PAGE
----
Leisa Bridges and Alice Driver are on the frontline of the region's fight against COVID-19.
Their primary role is to prevent coronavirus from spreading through Albury-Wodonga and surrounds, and to date they are winning the war.
Ms Bridges, in the role of infection control consultant for Albury Wodonga Health, is drawing on her first-hand experience of combatting COVID, as part of an international team, when it first appeared in Saudi Arabia in the early 2010s.
Ms Driver works alongside Ms Bridges managing the drive-through swabbing clinic in Wodonga.
"(Saudi Arabia) had a lot of healthcare workers acquire coronavirus," Ms Bridges said..
"We had a couple of months when it was quite bad, but once we got over there, made some changes and recommendations the outbreak settled down and decreased."
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She said planning for the Australian response ramped up in late January, with the decision to shut borders to overseas travellers a key factor in limiting the spread compared to levels seen overseas.
Preparations included managing patient flow, cleaning regimes and procedures around the safe use of personal protective equipment.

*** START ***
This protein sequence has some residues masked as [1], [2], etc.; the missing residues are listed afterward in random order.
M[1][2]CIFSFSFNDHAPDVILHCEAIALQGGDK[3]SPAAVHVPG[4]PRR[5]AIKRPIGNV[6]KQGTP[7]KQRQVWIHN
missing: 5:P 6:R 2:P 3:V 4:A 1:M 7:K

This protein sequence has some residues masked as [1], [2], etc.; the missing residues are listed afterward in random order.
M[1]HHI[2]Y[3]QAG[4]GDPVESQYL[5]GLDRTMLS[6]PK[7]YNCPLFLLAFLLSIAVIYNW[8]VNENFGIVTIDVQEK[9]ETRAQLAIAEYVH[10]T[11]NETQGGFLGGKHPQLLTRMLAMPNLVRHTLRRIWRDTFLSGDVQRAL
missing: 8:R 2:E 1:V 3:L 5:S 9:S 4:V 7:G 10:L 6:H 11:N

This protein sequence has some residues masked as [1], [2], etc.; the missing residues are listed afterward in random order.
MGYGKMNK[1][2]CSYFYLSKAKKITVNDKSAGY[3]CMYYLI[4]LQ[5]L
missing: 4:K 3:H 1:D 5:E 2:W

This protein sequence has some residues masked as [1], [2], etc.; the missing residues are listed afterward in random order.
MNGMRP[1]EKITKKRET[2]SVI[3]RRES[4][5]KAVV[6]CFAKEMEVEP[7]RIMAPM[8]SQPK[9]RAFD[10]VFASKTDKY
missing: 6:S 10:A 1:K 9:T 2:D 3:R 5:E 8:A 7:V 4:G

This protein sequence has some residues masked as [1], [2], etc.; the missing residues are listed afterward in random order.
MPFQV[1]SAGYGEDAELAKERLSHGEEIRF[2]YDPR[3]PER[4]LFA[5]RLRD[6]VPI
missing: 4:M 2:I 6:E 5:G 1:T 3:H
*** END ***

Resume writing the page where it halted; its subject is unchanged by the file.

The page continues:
"We've been really lucky," Ms Bridges said.
"We are now just screening for that community transmission to see if there is anything out there.
"Until they grounded the planes on March 16 and after my experience in Saudi Arabia, I felt the steam train was definitely headed our way.
"I felt we were going to be another Italy or New York and I feel there is still a calm before the storm.
"Once we start letting the restrictions come off a little bit the monitoring of that community transmission is going to be important."
Ms Driver said successful infection control underpinned the entire healthcare system.
"It is pretty exciting to think we've got it all up and running in quite a quick timeframe," she said.
"We're seeing patients about every 10 minutes.
"It has been a pretty big learning curve, but it's been a great service we've been able to provide."